“Brilliant!”, I thought, when a client told me I’d been chosen to translate the Laws of cricket into French. I love the game, and translating a document dealing with a subject that I care about doubles the fun I have.
In the end, it wasn’t much fun. It was fascinating, difficult, frustrating, and eventually rewarding, but really not fun. I’ve just sent the translation, and after three weeks of constant research, hair-pulling and decision-making, I can’t wait to move on to simpler sports: watching France crush England at rugby will be such sweet relief. I’ll write a post about all the challenges that were presented by this type of translation, but for now, I need to forget about cricket.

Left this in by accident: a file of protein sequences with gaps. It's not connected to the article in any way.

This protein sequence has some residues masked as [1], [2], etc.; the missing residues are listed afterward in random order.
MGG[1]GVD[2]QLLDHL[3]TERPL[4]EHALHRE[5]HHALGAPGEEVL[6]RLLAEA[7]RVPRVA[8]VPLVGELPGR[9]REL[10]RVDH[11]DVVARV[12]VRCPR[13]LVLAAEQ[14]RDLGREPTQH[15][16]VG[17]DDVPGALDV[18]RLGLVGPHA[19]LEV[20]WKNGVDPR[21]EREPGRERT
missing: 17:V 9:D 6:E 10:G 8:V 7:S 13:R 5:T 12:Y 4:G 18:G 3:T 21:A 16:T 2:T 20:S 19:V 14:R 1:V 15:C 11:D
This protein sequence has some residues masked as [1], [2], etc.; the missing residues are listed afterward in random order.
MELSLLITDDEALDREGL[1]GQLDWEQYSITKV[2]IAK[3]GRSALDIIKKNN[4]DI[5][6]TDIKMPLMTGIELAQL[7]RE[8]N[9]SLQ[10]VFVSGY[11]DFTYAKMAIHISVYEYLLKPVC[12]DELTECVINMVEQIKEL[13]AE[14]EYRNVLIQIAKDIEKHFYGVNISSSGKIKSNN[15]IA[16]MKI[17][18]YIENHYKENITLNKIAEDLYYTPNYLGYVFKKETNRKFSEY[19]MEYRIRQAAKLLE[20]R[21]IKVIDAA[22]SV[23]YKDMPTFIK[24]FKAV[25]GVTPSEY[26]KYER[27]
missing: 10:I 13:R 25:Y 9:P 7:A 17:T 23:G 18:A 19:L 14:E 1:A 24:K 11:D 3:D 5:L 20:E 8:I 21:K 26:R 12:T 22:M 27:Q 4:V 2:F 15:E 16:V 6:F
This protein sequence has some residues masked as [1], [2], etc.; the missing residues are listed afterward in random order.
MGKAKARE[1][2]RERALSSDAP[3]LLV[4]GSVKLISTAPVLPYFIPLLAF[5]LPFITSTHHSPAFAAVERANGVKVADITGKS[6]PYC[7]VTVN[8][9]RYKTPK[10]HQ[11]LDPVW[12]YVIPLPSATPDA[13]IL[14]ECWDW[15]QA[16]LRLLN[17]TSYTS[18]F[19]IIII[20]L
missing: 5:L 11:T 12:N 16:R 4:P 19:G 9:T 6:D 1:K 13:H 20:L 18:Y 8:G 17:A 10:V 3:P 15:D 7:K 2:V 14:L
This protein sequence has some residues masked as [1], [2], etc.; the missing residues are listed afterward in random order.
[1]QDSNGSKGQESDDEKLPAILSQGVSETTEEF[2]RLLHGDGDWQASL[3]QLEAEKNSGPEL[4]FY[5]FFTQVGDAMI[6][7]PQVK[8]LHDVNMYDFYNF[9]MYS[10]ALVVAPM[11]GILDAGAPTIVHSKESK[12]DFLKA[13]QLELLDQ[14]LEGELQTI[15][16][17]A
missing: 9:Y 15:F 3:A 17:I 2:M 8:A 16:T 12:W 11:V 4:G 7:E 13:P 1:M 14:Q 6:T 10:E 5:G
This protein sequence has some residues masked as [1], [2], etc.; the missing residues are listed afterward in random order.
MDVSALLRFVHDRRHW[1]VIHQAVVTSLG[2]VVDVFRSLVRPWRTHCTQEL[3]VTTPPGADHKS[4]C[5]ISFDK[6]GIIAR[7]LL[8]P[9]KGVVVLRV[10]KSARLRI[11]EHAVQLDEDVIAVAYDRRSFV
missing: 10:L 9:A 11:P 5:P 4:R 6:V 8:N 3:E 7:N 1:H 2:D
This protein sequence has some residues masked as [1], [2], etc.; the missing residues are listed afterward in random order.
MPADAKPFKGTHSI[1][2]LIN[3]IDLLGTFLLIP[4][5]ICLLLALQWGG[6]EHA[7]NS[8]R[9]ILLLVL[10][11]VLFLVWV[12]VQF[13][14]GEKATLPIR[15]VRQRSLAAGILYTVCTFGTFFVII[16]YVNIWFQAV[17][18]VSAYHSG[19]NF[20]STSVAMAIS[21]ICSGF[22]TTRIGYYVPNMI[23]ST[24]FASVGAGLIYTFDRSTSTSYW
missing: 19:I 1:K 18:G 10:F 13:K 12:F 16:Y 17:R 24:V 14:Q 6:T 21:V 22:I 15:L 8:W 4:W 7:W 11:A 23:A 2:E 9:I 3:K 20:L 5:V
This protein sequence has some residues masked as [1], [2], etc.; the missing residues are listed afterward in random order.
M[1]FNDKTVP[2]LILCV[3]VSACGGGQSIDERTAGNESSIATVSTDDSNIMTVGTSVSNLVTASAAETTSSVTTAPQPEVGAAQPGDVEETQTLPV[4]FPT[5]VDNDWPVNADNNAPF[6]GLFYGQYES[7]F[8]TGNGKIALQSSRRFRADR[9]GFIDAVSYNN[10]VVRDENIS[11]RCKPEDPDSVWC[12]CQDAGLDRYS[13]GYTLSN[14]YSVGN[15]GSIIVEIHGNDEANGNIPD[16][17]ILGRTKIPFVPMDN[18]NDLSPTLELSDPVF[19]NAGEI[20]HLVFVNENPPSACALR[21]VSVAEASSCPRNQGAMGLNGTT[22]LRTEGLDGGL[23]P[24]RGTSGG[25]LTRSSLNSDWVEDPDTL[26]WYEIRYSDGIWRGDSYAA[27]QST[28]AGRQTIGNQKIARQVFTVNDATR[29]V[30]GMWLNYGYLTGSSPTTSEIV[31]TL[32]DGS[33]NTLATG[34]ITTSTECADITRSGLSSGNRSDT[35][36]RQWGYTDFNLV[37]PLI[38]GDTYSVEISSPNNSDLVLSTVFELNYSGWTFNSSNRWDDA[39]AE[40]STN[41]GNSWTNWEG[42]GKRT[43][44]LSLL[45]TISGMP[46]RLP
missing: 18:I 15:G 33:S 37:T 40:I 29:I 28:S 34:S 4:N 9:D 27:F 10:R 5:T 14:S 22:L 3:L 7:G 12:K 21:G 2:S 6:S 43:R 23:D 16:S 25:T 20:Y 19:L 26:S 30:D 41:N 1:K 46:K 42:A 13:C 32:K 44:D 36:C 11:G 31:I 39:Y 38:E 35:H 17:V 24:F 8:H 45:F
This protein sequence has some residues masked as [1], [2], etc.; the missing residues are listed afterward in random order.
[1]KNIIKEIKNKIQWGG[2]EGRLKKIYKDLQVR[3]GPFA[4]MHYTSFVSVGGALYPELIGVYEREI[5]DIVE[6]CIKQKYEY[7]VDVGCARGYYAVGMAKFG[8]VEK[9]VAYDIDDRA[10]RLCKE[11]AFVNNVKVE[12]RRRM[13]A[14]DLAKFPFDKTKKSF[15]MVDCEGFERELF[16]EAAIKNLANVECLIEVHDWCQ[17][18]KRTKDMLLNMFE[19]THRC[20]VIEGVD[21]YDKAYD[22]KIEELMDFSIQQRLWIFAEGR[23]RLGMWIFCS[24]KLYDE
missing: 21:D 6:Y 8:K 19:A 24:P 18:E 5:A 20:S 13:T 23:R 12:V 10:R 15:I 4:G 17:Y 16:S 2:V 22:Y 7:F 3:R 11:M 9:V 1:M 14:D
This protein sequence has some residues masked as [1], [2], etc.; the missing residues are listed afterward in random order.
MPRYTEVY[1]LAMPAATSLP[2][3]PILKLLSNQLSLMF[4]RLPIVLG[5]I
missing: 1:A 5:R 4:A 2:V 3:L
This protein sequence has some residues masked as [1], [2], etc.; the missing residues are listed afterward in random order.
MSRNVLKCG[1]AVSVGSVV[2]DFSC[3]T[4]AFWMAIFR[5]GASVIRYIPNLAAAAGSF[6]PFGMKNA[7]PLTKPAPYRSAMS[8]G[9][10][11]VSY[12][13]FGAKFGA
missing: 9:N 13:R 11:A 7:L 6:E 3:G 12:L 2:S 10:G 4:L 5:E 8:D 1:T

In the course of the translation, I found out the origin of umpire, which I didn’t know:
c.1400, noumper, from O.Fr. nonper “odd number, not even,” in reference to a third person to arbitrate between two, from non not + per “equal,” from L. par. Initial -n- lost by mid-15c. due to faulty separation of “a noumpere”, heard as “an oumpere”.
Originally legal, the gaming sense first recorded 1714 (in wrestling). The verb is first recorded c.1600, from the noun.